Boston Symphony Opens 2007 Tanglewood Season

Classic Arts News   Boston Symphony Opens 2007 Tanglewood Season
 
Tonight the Boston Symphony Orchestra begins its 2007 season at its legendary summer home, the Tanglewood Music Center in the Berkshires of western Massachusetts, with a concert conducted by music director James Levine. The program includes Mendelssohn's overture and incidental music to A Midusmmer Night's Dream and Tchaikovsky's Symphony No. 4. Joining Levine and the BSO are soprano Heidi Grant Murphy, mezzo-soprano Kristine Jepson and the women of the Tanglewood Festival Chorus.

The orchestra gives two more concerts this opening weekend. Tomorrow evening, BSO assistant conductor Ludovic Morlot leads Dvoršk's Othello Overture, Ravel's orchestration of Mussorgsky's Pictures at an Exhibition, and two Tchaikovsky scores for cello and orchestra, the Variations on a Rococo Theme and the Pezzo capriccioso. Lynn Harrell will be the featured soloist. And on Sunday afternoon (July 8), Andr_ Previn conducts a program with a Romeo-and-Juliet theme, featuring Tchaikovsky's fantasy-overture and a suite from Prokofiev's ballet score; also on tap is Jean-Philippe Collard as soloist in Rachmaninoff's Piano Concerto No. 1.

These concerts are, of course, just the beginning of eight weeks of Boston Symphony performances at Tanglewood this summer. Levine himself will be in residence for six of those weeks, conducting 11 programs including (among other works) Mahler's Third Symphony, with mezzo-soprano Stephanie Blythe as soloist (July 14); Beethoven's Eighth Symphony and Ravel's Daphnis et Chlo_ Suite No. 2 (August 3); Charles Ives's Three Places in New England and Bart‹k's Concerto for Orchestra (August 10); and Brahms's First Symphony (August 17).

Levine will also conduct three operas in concert. On August 17, on a double-bill with the Brahms, mezzo Michelle DeYoung and bass-baritone Albert Dohmen will sing Bart‹k's Duke Bluebeard's Castle. The following evening brings Berlioz's La Damnation de Faust (not actually an opera, strictly speaking), with soloists Marcello Giordani, Jos_ van Dam, Yvonne Naef and Patrick Carfizzi. The starriest of the three opera evenings will be the earliest: on July 28, Levine will conduct the Tanglewood Music Center Orchestra and Vocal Fellows in the four-act Italian version of Verdi's Don Carlo; the cast includes Patricia Racette (Elisabetta), Luciana D'Intino (Eboli), Johan Botha (Don Carlo), Zeljko Lucic (Rodrigo), James Morris (Philip II) and Paata Burchuladze (the Grand Inquisitor).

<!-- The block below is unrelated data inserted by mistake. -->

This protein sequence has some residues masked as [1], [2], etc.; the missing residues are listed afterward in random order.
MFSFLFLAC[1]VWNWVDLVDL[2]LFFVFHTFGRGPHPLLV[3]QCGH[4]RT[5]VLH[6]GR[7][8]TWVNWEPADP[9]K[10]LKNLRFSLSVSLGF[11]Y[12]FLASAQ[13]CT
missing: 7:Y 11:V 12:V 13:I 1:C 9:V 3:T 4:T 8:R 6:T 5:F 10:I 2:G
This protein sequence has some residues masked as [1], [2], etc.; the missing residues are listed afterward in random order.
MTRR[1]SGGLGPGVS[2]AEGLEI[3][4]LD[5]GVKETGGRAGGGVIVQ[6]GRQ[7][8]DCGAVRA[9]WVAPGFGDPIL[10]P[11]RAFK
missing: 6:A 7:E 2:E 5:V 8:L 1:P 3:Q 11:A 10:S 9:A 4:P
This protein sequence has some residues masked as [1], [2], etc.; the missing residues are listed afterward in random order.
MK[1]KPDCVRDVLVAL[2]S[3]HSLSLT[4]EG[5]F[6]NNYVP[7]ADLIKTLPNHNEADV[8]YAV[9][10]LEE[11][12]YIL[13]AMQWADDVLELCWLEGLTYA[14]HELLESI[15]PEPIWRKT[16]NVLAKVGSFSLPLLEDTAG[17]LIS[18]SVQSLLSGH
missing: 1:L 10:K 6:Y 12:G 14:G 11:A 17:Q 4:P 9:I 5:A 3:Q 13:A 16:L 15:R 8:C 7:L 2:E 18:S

In addition to all this, Levine will be on the podium for one full opera production, leading the Tanglewood Music Center's Orchestra and Vocal Fellows in a staging of Mozart's CosÐ fan tutte on August 11, 12 and 14. (A Tanglewood Conducting Fellow will lead the August 13 performance.) Directing will be commentator/performer/opera maven Ira Siff, who achieved immortality as the diva Vera Galupe-Borzhkh with the Gran Scena Opera Co.

Among other highlights of the Boston Symphony's 2007 Tanglewood season are Previn conducting Ravel's Sh_h_razade with DeYoung and Haydn's Cello Concerto with Daniel M‹ller-Schott (July 13); baritone Thomas Hampson in Mahler's Lieder eines fahrenden Gesellen with conductor Mark Elder (July 15); Hampson singing his own arrangement for chamber ensemble of Mahler's Kindertotenlieder with the BSO Chamber Players (July 17); an all-Beethoven weekend (July 21-23) with conductors Elder, Hans Graf and Jens Georg Bachmann, pianists Imogen Cooper and Leon Fleisher, violinist Daniel Hope, soprano Christine Brewer and the Beaux Arts Trio; Joshua Bell joining Kurt Masur and the orchestra for Prokofiev's Violin Concerto No. 1 (July 27); Masur conducting Mozart's final three symphonies (July 29); Edo de Waart leading an all-Dvoršk program including the "New World" Symphony and Yo-Yo Ma in the Cello Concerto (August 4); Janine Jansen making her BSO debut with Mendelssohn's Violin Concerto (August 5); and Rafael Fr‹hbeck de Burgos conducting Mozart's "Jeunehomme" Piano Concerto (with Emanuel Ax) and Haydn's Mass in Time of War (August 12).

And there are plenty of first-rate classical music performers on tap at Tanglewood this summer besides the Boston Symphony. Viola da gamba master Jordi Savall brings his ensemble Hesprion XXI for a concert of Christian, Jewish and Arab music from medieval Spain (July 12). Super-intelligent pianist Pierre-Laurent Aimard gives a recital ranging from Bach and Schumann to Elliott Carter and George Benjamin (August 8). Veteran baritone Jos_ van Dam performs French m_lodies by Faur_, Duparc, Debussy and Poulenc (August 16).

Tanglewood is also participating in "NL: A Season of Dutch Arts in the Berkshires." In addition to featuring such gifted Netherlands artists as Jansen and de Waart with the BSO, the festival will present two excellent Dutch ensembles who are too seldom heard in the U.S. On July 25, the Netherlands Bach Society presents Bach's Mass in B minor, which the group performed to sold-out houses on a U.S. tour this past April; the following evening the NBS offers two of Bach's most festive secular cantatas, Auf, schmetternde T‹ne (BWV 207a) and T‹net, ihr Pauken (BWV 214, much of which was remade into the first part of the Christmas Oratorio). And in late August, the Orchestra of the 18th Century, under conductor Frans Br‹ggen, performs two programs: Schubert's "Unfinished" and "Great" Symphonies (August 21) and a suite from Rameau's opera Les Indes galantes along with Beethoven's Fifth Symphony (August 22). More information on and tickets for Tanglewood events can be found at www.tanglewood.org.

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